(Salt Lake City) – Despite observed increases in the number of suicides and drug overdoses in other states and overall nationally, new data released today by the Utah Department of Health (UDOH) shows these haven’t increased in Utah during the COVID-19 pandemic.
“The number of Utahns who died by suicide or unintentional drug overdose remains high, but we haven’t seen any changes in the number of deaths since the onset of the pandemic in Utah in March 2020,” said Michael Staley, suicide prevention research coordinator with the UDOH. On average, 640 Utahns die by suicide each year, and another 6,500 are treated in emergency departments for suicide-related behaviors.
Key findings from the report show:
- The number of Utahns who died by suicide has remained statistically unchanged since January 2015. There were also no changes in suicides for any age groups.
- The overall trend in the number of Utahns who went to an emergency department after attempting suicide or for thoughts of suicide (suicide ideation) did not change between January 2020 and August 2021.
- The number of Utahns who died by accidental or undetermined drug overdose from March 2020 to the end of May 2021 remained consistent with the number of deaths in previous years.
- The number of Utahns who went to an emergency department for any drug overdose was steady between January 2020 and August 2021.
The long-term consequences of the pandemic on mental health, suicide, and substance abuse will take time to understand. While a great deal of this report shows that there has been no change over time, other sources do indicate that Utahns felt the mental health impacts of the pandemic in ways that are not beneficial to overall well being.
“There’s no doubt the pandemic has placed additional stresses on individuals, families, and communities. But the fact is, the vast majority of people effectively manage crises, serious mental illness, and extremely difficult circumstances. The typical response to multiple stressors and crises is resilience and recovery, and we are seeing that in our data so far,” said Staley.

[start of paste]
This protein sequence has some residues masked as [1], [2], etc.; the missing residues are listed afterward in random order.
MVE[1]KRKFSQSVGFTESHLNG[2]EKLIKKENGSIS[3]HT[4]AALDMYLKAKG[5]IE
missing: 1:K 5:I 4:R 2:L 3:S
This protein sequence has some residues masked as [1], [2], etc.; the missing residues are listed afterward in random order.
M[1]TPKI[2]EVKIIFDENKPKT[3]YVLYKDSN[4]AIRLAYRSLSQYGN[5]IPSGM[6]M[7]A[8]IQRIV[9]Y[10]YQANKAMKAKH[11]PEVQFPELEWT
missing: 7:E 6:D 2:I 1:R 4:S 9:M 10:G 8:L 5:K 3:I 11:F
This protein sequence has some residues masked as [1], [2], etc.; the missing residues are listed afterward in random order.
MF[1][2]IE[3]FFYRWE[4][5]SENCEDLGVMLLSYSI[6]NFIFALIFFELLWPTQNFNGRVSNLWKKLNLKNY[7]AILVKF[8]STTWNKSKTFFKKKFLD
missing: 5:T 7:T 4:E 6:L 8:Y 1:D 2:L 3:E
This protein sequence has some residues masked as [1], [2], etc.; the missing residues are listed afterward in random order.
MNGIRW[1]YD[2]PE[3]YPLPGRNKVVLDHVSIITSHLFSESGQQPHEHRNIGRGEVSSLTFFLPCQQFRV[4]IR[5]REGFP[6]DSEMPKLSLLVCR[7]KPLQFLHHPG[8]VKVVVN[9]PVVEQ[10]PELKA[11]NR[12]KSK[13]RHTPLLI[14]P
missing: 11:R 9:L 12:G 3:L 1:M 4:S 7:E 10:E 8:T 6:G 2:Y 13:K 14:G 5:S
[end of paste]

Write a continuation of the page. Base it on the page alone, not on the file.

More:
The report also shows the number of calls received by the Utah Crisis Line (National Suicide Prevention Lifeline) have steadily increased over time, a trend that has been seen for several years. “While an increasing number of calls to the crisis line could mean more individuals are experiencing distress, this increase may also mean more Utahns are seeking help rather than suffering in silence,” said Staley.
Getting care in a timely manner is critical for people experiencing increased emotional, mental, or substance use related concerns. Seek help for yourself or for someone you care about by calling 800-273-TALK (8255) or visiting liveonutah.org. Resources for those seeking help for substance use can be found at 211utah.org or opidemic.org.
“We know that prevention works, treatment is effective, and people can and do recover from suicidal thoughts, feelings, and behaviors. Together we can make a difference by providing caring, culturally appropriate, and evidenced-based interventions. We can do this by fostering environments that promote acceptance, respect, healing, and recovery,” said Allison Foust, suicide prevention program administrator with the Utah Department of Human Services and co-chair of the Utah Suicide Prevention Coalition.
These interventions are outlined in the new Utah Suicide Prevention State Plan, 2022-2026 released by the Utah Suicide Prevention Coalition. The plan was developed by suicide prevention professionals, researchers, healthcare workers, LGBTQ+ advocates, survivors, family members, and others affected by suicide. It serves as an important tool to guide prevention work and policy throughout the state over the coming years.